This week, I'm excited to be interviewing one of my top favorite authors, Roseanna White. Granted, I have not read all of her written work (yet), but everything that I have read has had a great balance of realism, Christianity, and history.
Writing is only a part of your life. How do you juggle being an author, homeschooling mom, and everything else that life entails?
It’s mostly a matter of priorities. I get up at 5:30 every day so I have 2 solid hours of writing time before I need to worry with starting the day in terms of feeding children and doing our school. Throughout the rest of the day, I rely on a handy-dandy list (I’m NOT a list person, but this became necessary, LOL) that helps me remember all my many jobs and order them according to the most pressing. Housework, ahem, usually gets pushed pretty far down the list. School and writing come first, then editing and my design work.
Lists are amazing! My days definitely go much smoother with them.
Your books have a lot of depth to them with both plot and spiritual themes. When you get an idea, what usually comes first (the plot idea or spiritual theme/lesson)?
Actually, step one for me is usually the characters. =) From the characters come both the plot and the spiritual themes. My best friend/critique partner and I always joke that we know the characters’ backgrounds and the journey we want to take them on, but when we’re talking about it, we usually say, “And then, you know, plot stuff happens.” Those details get filled in later, LOL. For me, it’s all about that character journey. Who are they, and who are they going to be by the end of the story? The paths God might take them on to get them there are usually not too set in stone.
Ah, characters. That would probably be my weakness. ;)
What is the easiest part of writing for you?
Generating ideas, I think. My agent once called me her “idea girl.” I just love coming up with new book ideas, or even new possibilities for where to take my characters in a book I’m already writing—which certainly makes the editing process more fun than it might be otherwise!
What is the hardest?
Execution. Finding the time to turn that sparkly idea floating around in my brain to words worth putting to paper. There are many days when it’s hard to write—but it’s also an integral part of who I am, so always worth the effort!
Have you had a character you just didn't want to let go after "the end?" If so, which one(s)?
I’m honestly usually ready to move on to the next project (shiny new ideas! LOL), but I also know I’ll spend a lot more time with my characters in edits, so that helps too. I usually don’t get too sentimental about leaving them behind until I’m at the end of a series, when I won’t get to sneak them into the pages anymore. ;-) I think with my Ladies of the Manor Series, I was particularly sad to say goodbye to Whitby. He wasn’t a main character, but he was in many ways a driving force of the whole series. And just such a cool father for Brook in The Lost Heiress. =D
I think I'm going to be sad to say "goodbye" to a few of those characters in the Ladies of the Manor series! :)
I know many authors say that "to pick a favorite book is to pick a favorite child," but do any of your novels stand out to you as being more of a personal favorite than the others?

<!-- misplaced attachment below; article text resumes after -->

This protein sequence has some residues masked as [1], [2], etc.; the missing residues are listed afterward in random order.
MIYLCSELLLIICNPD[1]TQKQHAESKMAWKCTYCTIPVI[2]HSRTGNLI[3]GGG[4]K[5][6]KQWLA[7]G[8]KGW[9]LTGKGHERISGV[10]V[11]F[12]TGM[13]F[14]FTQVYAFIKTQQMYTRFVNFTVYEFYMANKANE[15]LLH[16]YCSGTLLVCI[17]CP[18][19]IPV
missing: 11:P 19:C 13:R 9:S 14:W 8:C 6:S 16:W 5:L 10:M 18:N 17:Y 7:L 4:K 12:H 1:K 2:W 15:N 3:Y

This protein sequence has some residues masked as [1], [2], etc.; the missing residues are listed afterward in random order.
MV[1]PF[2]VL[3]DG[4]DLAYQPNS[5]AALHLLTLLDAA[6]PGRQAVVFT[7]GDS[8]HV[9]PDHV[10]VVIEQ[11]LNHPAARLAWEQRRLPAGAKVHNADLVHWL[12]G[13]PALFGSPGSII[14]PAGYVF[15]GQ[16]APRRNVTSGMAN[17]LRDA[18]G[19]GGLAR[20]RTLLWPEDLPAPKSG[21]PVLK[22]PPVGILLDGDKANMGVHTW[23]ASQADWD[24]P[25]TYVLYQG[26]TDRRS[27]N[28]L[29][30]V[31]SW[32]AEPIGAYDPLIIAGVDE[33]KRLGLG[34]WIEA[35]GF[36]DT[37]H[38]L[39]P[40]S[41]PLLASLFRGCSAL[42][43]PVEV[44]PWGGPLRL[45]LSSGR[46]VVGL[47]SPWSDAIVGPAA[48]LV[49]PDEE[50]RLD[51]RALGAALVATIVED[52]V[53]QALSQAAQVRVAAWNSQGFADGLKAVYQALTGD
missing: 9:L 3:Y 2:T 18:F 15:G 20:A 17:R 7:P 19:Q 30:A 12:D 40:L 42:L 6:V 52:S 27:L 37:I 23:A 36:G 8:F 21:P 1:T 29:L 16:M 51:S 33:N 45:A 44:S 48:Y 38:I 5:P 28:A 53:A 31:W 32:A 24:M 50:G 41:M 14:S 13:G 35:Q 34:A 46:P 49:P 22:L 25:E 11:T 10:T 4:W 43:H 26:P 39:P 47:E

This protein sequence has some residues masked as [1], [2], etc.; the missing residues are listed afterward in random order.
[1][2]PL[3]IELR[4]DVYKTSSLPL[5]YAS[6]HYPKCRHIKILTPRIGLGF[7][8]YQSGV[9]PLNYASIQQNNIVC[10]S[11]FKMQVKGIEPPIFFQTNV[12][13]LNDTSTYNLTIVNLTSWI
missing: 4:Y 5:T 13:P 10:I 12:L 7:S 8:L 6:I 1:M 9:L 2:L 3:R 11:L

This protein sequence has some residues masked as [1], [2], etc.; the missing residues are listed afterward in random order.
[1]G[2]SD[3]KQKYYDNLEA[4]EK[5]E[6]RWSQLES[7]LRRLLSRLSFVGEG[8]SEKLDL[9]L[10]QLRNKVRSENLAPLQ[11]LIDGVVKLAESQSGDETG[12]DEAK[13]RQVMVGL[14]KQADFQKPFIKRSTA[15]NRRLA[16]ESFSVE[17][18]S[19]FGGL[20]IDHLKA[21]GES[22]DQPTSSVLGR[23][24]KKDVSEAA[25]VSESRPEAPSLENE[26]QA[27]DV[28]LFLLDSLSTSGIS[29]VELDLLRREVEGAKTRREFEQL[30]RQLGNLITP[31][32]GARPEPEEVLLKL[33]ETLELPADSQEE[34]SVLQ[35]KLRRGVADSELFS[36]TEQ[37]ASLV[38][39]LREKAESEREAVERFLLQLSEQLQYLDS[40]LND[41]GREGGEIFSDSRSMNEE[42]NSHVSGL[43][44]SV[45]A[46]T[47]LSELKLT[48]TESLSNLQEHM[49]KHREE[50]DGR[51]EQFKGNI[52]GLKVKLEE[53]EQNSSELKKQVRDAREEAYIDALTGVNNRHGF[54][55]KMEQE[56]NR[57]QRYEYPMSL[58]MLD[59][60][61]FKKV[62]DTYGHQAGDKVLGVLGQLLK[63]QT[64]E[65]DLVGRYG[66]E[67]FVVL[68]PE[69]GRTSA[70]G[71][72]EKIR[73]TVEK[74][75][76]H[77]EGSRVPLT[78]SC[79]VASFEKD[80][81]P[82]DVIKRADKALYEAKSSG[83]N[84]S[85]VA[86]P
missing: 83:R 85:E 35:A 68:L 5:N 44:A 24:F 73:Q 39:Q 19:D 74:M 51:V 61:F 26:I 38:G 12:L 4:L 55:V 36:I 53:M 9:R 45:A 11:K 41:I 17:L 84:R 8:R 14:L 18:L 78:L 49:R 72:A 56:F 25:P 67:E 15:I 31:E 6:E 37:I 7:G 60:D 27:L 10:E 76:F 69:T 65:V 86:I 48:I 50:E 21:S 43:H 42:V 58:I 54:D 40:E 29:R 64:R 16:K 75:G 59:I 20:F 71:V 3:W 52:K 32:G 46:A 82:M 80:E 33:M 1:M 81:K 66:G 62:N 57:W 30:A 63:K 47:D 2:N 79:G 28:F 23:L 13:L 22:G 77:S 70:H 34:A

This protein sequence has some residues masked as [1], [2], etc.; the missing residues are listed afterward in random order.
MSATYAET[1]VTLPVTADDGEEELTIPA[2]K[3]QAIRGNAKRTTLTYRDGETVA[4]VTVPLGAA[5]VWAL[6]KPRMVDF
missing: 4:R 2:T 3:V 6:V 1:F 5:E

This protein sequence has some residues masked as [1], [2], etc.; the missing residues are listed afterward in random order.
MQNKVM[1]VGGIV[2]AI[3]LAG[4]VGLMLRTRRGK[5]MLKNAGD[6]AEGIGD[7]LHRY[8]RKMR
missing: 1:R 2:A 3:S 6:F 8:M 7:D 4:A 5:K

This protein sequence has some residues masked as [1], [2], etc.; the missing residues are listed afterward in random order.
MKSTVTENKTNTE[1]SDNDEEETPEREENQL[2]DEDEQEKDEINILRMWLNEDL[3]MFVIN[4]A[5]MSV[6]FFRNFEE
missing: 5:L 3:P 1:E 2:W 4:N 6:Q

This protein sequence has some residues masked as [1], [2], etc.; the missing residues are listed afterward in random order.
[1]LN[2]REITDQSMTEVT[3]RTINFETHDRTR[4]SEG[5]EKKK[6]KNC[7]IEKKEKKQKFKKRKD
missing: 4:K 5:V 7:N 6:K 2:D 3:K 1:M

It is like that! LOL. But there are a few that are super-special, yes. The Lost Heiress because it’s a rewrite of the first book I ever wrote, when I was 13. And A Stray Drop of Blood because it took me 6 years to write it, so it traveled with me for a looooong time before it became my first published book.
Do you find your real life reflected on the pages of your books?
Bits and pieces make their way in. =) Not generally anything recognizable—I certainly don’t dine with dukes and duchesses, LOL. But clever things my kids say will find their way into the mouths of the children in my stories. Lessons I learn are learned by the characters—or, actually, quite frequently I learn a lesson through my characters. And love, of course. The love my heroes and heroines find, with each other and with God, are always a reflection of what the Lord has given me. =)
Who are the authors that have most inspired you?
L.M. Montgomery was my first favorite—I was definitely a kindred spirit of most of her heroines. =) Lori Wick’s Kensington Chronicles are what made me fall in love with British settings. Then came Francine Rivers, who showed me how to make a story weep with emotion. Orson Scott Card, for his dialogue and wit. Frank Peretti for spiritual conflict. Those are just a few of dozens of authors I love, but they’re the ones who shaped me most early on.
What is the #1 thing you'd say to an aspiring writer?
We all have a journey. Sometimes our writing is for its own sake—it doesn’t need publication or praise. Sometimes it’s for others. But no matter the journey, we need to remember that it’s ours. That it shapes us into the person and the writer God wants us to be. Our path will never look like anyone else’s, and that’s as it should be. If you love it, respect the dream and fight for it. But never think you’re at the pinnacle, either of your path or your skill. There’s always something new to learn. New steps to take. Enjoy every step!
Love that! Thank you so much for taking your time to answer my questions!
After graduating from St. John’s College in Annapolis, Maryland, she and her husband moved back to the same mountains they equate with home.
Roseanna is the author of two biblical novels, A Stray Drop of Blood and Jewel of Persia, the historical romance, Love Finds You in Annapolis, Maryland, and the historical, romantic suspense Culper Ring Series (Ring of Secrets, Whispers from the Shadows, and Circle of Spies). She is also the senior reviewer at the Christian Review of Books, which she and her husband founded, the senior editor at WhiteFire Publishing, and a member of ACFW, HisWriters, and Colonial Christian Fiction Writers.